John R. Keene was born in St. Louis in 1965. He graduated from the St. Louis Priory School, Harvard College, and New York University, where he was a New York Times Fellow. In 1989, Mr. Keene joined the Dark Room Writers Collective, and is a Graduate Fellow of the Cave Canem Writers Workshops. He is the author of Annotations, and Counternarratives, both published by New Directions, as well as several other works, including the poetry collection Seismosis, with artist Christopher Stackhouse, and a translation of Brazilian author Hilda Hilst's novel Letters from a Seducer. He teaches at Rutgers University-Newark.
Ranging from the 17th century to the present and crossing multiple continents, Counternarratives’ novellas and stories draw upon memoirs, newspaper accounts, detective stories, interrogation transcripts, and speculative fiction to create new and strange perspectives on our past and present. In “Rivers,” a free Jim meets up decades later with his former raftmate Huckleberry Finn; “An Outtake” chronicles an escaped slave’s fate in the American Revolution; “On Brazil, or Dénouement” burrows deep into slavery and sorcery in early colonial South America; and in “Blues” the great poets Langston Hughes and Xavier Villaurrutia meet in Depression-era New York and share more than secrets.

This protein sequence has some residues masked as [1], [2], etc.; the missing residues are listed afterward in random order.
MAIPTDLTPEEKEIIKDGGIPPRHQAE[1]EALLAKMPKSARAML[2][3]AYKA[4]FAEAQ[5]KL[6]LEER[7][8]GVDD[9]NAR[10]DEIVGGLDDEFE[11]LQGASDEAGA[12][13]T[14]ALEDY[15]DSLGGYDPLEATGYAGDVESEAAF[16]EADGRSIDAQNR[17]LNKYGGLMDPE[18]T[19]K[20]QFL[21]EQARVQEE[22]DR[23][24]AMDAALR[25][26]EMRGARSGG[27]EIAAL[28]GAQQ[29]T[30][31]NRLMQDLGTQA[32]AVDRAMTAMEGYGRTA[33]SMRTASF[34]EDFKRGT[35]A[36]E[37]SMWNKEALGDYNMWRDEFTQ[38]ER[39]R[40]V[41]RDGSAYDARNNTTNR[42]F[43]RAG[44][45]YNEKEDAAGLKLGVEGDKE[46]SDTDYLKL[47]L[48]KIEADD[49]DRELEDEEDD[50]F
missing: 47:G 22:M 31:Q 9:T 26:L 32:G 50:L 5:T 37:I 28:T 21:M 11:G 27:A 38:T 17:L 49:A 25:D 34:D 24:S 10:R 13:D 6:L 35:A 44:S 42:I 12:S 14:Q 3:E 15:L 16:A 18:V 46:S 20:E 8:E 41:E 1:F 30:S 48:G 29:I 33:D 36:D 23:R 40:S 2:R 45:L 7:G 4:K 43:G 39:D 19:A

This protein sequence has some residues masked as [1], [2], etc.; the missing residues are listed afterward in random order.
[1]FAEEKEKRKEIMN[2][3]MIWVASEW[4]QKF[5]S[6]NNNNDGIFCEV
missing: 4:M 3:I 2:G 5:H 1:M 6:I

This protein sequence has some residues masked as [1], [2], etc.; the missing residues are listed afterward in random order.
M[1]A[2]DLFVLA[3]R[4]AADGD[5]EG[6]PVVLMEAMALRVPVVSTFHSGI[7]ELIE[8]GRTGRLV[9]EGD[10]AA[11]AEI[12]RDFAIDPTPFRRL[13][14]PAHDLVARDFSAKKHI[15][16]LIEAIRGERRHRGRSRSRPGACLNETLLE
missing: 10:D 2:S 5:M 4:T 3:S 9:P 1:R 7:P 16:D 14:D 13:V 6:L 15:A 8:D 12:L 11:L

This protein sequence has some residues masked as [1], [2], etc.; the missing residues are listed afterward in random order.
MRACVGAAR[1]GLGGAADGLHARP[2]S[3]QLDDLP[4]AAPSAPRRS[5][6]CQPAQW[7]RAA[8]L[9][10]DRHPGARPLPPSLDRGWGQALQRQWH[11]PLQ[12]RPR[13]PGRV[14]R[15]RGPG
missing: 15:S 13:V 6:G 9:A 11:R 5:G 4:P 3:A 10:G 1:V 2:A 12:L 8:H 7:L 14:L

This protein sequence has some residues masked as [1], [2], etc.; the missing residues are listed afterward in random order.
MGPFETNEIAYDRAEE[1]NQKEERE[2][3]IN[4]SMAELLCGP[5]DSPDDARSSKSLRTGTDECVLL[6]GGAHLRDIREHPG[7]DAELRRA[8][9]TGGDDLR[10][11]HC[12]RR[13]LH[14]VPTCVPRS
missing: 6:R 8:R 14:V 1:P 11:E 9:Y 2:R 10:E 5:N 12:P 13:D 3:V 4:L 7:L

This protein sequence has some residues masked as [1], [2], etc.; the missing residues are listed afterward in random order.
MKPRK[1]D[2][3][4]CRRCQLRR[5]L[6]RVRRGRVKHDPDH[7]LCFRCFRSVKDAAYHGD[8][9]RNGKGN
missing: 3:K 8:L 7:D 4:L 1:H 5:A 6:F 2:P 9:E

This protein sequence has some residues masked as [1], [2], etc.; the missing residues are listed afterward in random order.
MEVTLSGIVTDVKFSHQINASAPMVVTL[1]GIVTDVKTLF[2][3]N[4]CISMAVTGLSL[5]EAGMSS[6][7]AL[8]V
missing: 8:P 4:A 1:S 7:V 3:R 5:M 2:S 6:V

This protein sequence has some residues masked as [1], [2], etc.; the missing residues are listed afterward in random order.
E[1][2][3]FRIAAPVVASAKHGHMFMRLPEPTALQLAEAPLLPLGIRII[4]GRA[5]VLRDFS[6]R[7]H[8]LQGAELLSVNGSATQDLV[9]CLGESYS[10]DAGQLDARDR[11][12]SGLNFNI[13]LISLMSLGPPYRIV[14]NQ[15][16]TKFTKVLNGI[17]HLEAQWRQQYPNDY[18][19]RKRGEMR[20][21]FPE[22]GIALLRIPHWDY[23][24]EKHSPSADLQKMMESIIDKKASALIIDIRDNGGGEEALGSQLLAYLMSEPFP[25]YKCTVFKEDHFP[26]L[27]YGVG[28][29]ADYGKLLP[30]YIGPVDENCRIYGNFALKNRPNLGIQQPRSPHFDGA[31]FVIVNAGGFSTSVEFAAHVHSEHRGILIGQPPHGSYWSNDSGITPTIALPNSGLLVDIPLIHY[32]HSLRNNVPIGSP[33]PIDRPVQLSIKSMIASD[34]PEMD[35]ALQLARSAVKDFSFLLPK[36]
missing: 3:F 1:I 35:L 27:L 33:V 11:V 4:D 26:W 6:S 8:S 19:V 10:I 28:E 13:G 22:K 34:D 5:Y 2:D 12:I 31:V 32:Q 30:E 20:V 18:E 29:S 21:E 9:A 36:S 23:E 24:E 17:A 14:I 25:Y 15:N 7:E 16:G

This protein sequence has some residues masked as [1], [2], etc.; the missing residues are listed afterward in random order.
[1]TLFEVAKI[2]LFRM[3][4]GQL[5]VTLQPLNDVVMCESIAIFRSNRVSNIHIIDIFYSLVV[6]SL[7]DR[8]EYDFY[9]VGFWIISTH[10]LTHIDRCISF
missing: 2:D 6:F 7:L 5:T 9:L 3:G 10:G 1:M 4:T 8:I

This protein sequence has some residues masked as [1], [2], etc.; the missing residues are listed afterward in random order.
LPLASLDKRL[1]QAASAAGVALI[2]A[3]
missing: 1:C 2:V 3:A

An experimental first novel of poem-like compression, Annotations has a great deal to say about growing up Black in St. Louis. Reminiscent of Jean Toomer’s Cane, the book is in part a meditation on African-American autobiography. Keene explores questions of identity from many angles––from race to social class to sexuality (gay and straight). Employing all manner of textual play and rhythmic and rhetorical maneuvers, he (re)creates his life story as a jazz fugue-in-words.